public art

It’s The Bean’s World

You have eight hours of free time in Chicago — two hours one evening, six the next day. For once you get to see more than the inside of O’Hare International. You think you will not visit The Bean. There are so many other things to see before the rains come. Well okay, maybe you will just walk by at a distance and see the crowds and be glad you are skipping The Bean, at least this time. What is The Bean anyway? Is it art, or already a commodity? Warhol might have painted The Bean, but this is 2017, right? Will you have trouble sleeping after consuming a legume of this size?

And yet, something happens — you are pulled, your brain waves curve and flatten and bulge like reflections in The Bean — and you go to there. You go to The Bean. It’s all right, everything will be all right. Surrender to The Bean. It’s The Bean’s world; we only live in it.

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the apple press sculpture in golden gate park

Today I’m sharing a reblog of a recent piece in Heath Massey’s blog, “Golden Gate Park: Views from the Thicket.”  I love the fascinating history and lovely original drawings that Heath includes in her entries. And … I look forward to her upcoming talk, “Artists in Golden Gate Park,” at Canessa Gallery, Wednesday September 24, 7 p.m. The gallery is at 708 Montgomery Street in San Francisco, steps away from the Transamerica Pyramid building. My show “Welcome to Fogland” will be open for viewing for an hour before the talk. Stop by for some treats, some sparkling … yes … cider! … and Heath’s wonderful talk.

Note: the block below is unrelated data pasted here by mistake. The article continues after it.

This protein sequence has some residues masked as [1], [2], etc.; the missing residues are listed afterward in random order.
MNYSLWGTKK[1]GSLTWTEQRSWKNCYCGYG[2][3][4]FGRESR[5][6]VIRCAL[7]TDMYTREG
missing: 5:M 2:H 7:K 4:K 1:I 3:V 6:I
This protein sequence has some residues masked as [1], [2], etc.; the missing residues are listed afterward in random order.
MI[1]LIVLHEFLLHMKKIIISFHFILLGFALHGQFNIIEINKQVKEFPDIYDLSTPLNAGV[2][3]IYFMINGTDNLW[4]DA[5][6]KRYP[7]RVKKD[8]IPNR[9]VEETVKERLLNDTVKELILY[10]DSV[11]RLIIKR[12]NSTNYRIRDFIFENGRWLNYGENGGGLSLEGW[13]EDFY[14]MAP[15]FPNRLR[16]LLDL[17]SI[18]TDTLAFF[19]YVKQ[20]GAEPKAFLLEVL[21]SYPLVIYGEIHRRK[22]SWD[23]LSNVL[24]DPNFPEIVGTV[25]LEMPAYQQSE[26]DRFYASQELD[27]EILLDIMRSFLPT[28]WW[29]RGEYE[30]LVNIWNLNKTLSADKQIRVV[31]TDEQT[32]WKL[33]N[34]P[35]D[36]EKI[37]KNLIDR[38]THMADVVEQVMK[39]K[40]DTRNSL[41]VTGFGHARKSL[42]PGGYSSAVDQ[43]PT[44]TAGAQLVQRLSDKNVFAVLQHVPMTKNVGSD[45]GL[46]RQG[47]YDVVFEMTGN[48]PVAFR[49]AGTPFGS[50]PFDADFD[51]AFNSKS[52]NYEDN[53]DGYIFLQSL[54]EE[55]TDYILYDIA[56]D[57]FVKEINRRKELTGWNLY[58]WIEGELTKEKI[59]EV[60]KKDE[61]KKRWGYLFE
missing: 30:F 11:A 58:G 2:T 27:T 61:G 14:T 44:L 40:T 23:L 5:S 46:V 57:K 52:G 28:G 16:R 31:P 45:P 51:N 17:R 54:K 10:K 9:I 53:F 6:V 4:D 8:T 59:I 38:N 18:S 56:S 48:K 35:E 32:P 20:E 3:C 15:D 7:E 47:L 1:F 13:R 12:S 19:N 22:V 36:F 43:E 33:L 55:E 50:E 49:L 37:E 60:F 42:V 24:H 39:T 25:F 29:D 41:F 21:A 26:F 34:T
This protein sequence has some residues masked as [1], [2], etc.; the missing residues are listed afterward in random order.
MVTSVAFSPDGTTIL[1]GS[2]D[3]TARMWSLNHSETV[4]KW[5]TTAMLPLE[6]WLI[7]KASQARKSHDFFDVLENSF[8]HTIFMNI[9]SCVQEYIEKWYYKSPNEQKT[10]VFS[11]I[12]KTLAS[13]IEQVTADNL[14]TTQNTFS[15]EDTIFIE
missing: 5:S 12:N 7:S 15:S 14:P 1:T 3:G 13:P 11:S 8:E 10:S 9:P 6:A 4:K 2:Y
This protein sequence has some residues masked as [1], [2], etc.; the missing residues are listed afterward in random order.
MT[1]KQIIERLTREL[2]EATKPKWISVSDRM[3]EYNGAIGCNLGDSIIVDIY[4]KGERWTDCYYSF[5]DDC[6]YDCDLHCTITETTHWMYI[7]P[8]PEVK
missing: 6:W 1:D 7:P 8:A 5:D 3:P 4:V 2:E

golden gate park: views from the thicket

Apple cider press statue in Golden Gate Park by Thomas Shields-Clarke, 1892 (sketch by Heath Massey) Apple cider press statue in Golden Gate Park by Thomas Shields-Clarke, 1892 (sketch by Heath Massey)

For some reason I always assumed this sculpture was about wine.  That muscled, bare-footed figure evokes for me a beautiful Greek god (Dionysus, Greek god of wine?).  Even on a typical foggy day in the park, he conjures a warm day in late summer, the grape harvest, abandonment to the pleasures of the vine.   Wrong!   Those are actually apples scattered around the base of the sculpture, which actually depicts a cider press.  Perhaps that’s because the sculptor, Thomas Shields-Clarke was from Pittsburgh, Pennsylvania where apples are no doubt much more common than grapes, especially in 1892 when this statue was made?  It was cast in Paris though, (by Jaboeuf and Bezout) so maybe that’s where it picked up the whiff of wine?  In any case, Michael de Young and the Midwinter Fair Commission purchased it and exhibited…

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